THE Southern Eye newspaper was officially launched yesterday, amid pomp and fanfare outside the Large City Hall before hundreds of Bulawayo residents.
Report by Nduduzo Tshuma
Southern Eye becomes the fourth newspaper to be published by Alpha Media Holdings (AMH), which also publishes The Zimbabwe Independent, the Standard and NewsDay.
Speaking at the event, Industry and Trade minister Welshman Ncube said the paper would help create conversations about the people of the south.
“What we are doing today and what we are celebrating is not just their (AMH) achievements as businesspeople, but an important contribution that they are making to the exercise of our freedom of speech in this country,” Ncube said.
“Freedom of speech is one of the most important freedoms that any people can have in any given country.
“You cannot say you are free as a people or as a country without the freedom to express yourself.”
Ncube said the paper would enable the people of the south to tell their stories.
The MDC leader said he regretted that the inclusive government, which was about to end, had achieved little in the area of media reform.
“We have had a situation where some private newspapers have been licensed, they have come and gone,” he said.
“Others have survived and that is how it should be, let those who survive, survive and let those who fail, fail because the market has judged you unsuitable and not because some official in a government office has decreed that you cannot publish.”
Ncube said Zimbabwe remained the only Sadc country with one State television station and even small countries had done better than this country.
Bulawayo mayor Thaba Moyo said the paper would give a voice to the people of the southern region and empower them to participate actively in national and economic development.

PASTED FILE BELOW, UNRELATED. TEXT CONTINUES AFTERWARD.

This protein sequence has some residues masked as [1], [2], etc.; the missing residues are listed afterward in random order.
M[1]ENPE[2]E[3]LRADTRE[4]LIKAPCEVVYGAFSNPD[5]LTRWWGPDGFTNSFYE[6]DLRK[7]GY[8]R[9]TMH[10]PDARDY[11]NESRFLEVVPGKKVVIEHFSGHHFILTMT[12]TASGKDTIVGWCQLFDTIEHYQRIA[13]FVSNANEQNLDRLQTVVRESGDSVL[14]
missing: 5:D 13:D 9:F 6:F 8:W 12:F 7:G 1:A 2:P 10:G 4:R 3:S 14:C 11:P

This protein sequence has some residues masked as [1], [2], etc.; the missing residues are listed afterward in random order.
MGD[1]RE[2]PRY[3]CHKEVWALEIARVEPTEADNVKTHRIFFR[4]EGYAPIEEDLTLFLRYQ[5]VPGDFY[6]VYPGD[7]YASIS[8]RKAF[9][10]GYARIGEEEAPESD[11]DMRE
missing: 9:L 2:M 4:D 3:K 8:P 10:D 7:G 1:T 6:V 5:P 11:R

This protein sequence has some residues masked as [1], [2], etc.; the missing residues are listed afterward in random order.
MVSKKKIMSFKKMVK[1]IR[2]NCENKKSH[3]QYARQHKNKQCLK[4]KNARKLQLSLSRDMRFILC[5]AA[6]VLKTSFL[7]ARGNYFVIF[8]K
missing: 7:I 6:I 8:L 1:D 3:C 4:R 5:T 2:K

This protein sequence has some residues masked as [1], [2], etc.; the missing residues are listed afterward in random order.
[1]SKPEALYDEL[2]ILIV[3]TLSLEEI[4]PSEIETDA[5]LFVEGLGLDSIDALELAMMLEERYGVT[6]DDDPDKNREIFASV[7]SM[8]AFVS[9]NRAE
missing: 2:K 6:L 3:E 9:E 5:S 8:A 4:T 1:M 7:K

Zanu PF Bulawayo provincial chairperson Callistus Ndlovu said the paper had the potential to create debate in the southern parts of the country and was critical in highlighting burning issues in the area.
“A paper like this is very important because it will help people learn many things they do not know,” he said.
“We have young children looking to South Africa for jobs.
“This issue must be explained and people must be shown alternatives than going to Johannesburg, so that they can make their leaders more accountable in terms of enabling their people to benefit from the fruits of Independence.”
The Zanu PF provincial chairman challenged the Southern Eye team to improve the quality of thinking in the region and help people act and judge rationally.
AMH chairman Trevor Ncube said the group was excited that the Bulawayo residents had come in their numbers to the launch of the latest addition to the group.
“This is going to be a long journey where we are going to look forward to your support as advertisers and as readers,” he said.
“Southern Eye is an independent newspaper. It is going to be a newspaper that is not political at all and it is not going to support Zanu PF or MDC.
“We are launching a platform for all of us to have a conversation about the things that are important to this country.
“This newspaper is going to be partial to one thing. It is going to be partial to the truth. We are going to be very biased towards the truth and that is the only bias we are going to have.”
Ncube said Southern Eye, a successor to NewsDay Southern Edition, would strive to enrich the conversation in the southern parts of the country.
“It is going to get the people of the south talking to each other, arguing and fighting in a civilised manner so as to help develop this country,” he said.
The Southern Eye’s main focus will be on Matabeleland, Bulawayo, Midlands and Masvingo, as it seeks to provide relevant, credible local news.